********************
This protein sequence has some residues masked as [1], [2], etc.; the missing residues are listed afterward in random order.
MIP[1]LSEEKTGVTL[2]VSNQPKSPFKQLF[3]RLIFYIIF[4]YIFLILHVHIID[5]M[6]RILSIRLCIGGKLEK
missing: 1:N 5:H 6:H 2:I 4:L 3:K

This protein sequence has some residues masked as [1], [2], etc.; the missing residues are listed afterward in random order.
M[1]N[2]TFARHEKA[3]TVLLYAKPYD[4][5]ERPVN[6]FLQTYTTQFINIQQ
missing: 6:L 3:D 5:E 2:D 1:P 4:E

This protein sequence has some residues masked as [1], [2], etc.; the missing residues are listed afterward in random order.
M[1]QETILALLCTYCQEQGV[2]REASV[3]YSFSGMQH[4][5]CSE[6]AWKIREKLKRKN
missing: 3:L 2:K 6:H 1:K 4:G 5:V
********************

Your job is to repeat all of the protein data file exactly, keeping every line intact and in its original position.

This protein sequence has some residues masked as [1], [2], etc.; the missing residues are listed afterward in random order.
MIP[1]LSEEKTGVTL[2]VSNQPKSPFKQLF[3]RLIFYIIF[4]YIFLILHVHIID[5]M[6]RILSIRLCIGGKLEK
missing: 1:N 5:H 6:H 2:I 4:L 3:K

This protein sequence has some residues masked as [1], [2], etc.; the missing residues are listed afterward in random order.
M[1]N[2]TFARHEKA[3]TVLLYAKPYD[4][5]ERPVN[6]FLQTYTTQFINIQQ
missing: 6:L 3:D 5:E 2:D 1:P 4:E

This protein sequence has some residues masked as [1], [2], etc.; the missing residues are listed afterward in random order.
M[1]QETILALLCTYCQEQGV[2]REASV[3]YSFSGMQH[4][5]CSE[6]AWKIREKLKRKN
missing: 3:L 2:K 6:H 1:K 4:G 5:V